States that legalized recreational marijuana over the past decade are now confronting some unfinished regulatory business as they study the public health implications of new high-potency marijuana products, NBC reports. With THC levels as high as 85-90 percent, compared to 5 percent in the typical marijuana joint of 20 years ago, the newer marijuana concentrates may be linked to cases of psychosis, which has states like Washington and Colorado considering product warnings or potency caps.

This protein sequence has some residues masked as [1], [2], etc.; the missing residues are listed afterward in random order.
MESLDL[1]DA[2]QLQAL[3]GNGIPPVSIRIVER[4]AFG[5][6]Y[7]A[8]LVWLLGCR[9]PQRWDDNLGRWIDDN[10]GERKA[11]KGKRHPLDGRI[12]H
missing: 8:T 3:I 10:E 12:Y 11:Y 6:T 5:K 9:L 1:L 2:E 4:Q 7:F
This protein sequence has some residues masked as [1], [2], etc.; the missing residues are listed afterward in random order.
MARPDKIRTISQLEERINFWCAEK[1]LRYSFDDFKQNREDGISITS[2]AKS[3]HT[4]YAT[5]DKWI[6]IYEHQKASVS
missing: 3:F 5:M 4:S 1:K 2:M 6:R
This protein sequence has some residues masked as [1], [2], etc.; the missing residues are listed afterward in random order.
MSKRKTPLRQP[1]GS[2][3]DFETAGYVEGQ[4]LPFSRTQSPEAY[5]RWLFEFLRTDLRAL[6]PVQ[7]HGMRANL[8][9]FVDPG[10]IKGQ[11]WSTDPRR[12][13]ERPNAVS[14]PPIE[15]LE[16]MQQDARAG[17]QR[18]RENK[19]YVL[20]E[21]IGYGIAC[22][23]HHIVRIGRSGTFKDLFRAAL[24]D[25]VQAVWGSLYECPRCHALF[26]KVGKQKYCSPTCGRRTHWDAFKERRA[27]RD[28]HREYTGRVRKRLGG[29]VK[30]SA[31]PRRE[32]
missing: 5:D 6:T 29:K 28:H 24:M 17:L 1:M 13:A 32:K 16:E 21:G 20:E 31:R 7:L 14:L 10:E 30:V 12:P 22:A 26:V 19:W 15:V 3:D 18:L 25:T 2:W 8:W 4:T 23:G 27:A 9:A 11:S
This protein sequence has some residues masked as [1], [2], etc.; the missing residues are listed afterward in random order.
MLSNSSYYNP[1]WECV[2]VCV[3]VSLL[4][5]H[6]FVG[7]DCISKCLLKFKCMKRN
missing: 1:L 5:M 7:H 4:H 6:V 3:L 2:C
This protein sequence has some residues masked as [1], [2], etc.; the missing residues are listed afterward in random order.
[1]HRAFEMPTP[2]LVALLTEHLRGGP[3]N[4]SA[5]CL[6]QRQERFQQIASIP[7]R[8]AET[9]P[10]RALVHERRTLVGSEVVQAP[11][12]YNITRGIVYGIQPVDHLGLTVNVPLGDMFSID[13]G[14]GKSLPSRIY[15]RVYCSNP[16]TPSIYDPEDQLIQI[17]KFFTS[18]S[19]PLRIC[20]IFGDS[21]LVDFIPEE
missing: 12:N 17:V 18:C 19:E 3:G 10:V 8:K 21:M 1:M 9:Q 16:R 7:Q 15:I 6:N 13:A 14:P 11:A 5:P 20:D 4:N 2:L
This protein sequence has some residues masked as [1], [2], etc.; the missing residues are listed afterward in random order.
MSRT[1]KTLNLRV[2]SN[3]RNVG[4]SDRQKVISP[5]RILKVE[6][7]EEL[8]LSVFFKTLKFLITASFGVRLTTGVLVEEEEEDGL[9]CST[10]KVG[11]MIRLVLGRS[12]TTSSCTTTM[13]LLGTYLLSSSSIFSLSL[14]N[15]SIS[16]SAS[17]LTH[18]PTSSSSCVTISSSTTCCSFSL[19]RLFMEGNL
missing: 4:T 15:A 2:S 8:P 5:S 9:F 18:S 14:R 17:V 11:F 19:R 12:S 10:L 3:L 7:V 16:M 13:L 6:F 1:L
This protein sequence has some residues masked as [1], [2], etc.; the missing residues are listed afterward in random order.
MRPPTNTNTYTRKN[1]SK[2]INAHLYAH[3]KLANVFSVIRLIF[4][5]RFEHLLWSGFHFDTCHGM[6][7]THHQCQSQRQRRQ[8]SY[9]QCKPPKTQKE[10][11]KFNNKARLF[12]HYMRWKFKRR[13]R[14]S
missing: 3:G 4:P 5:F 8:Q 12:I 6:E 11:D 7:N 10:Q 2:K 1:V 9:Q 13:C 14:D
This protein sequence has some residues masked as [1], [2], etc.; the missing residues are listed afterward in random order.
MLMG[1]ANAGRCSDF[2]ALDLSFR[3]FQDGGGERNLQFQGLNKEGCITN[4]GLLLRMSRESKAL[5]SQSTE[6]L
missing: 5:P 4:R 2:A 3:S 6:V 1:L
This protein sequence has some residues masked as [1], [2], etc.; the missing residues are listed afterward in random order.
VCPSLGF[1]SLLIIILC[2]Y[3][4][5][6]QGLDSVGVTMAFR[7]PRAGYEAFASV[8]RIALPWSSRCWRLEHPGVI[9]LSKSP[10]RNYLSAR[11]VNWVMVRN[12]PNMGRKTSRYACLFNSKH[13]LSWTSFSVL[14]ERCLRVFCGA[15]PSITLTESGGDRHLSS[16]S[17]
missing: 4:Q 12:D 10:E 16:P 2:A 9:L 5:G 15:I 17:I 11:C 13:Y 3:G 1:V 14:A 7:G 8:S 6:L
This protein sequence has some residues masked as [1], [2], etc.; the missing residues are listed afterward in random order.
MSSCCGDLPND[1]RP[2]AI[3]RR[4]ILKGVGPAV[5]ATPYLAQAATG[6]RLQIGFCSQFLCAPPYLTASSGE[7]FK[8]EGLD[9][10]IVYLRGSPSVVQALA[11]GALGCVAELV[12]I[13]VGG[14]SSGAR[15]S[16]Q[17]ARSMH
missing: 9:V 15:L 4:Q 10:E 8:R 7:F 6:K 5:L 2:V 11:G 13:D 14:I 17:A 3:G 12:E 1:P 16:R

“We are seeing a very significant rise in psychosis associated with the consumption of marijuana,” Dr. Nora Volkow, the director of the National Institute on Drug Abuse, said at a January forum. “And the higher the content of THC, the higher the likelihood of a psychotic episode.” Researchers have not determined whether such episodes can lead to permanent schizophrenia. Some public health experts have complained that industry backers of legalizing marijuana focus on the cannabis plant and fail to mention that legalization will be accompanied by a flood of cannabis concentrates. “We were not aware when we were voting [in 2012] that we were voting on anything but the plant,” said Dr. Beatriz Carlini, a research scientist at the University of Washington’s Addictions, Drug & Alcohol Institute. She has led the effort in Washington state to research high-potency pot and is now exploring policy options to limit access. Her team concluded in 2020 that “high-potency cannabis can have lifelong mental health consequences.” In a statement to NBC News, Bethany Moore, a spokesperson for the National Cannabis Industry Association, said, “The best way to address these concerns is through proper testing and labeling, as well as ensuring cannabis products are only sold to fully-informed adults through licensed facilities that are required by law to verify legal age for purchase.”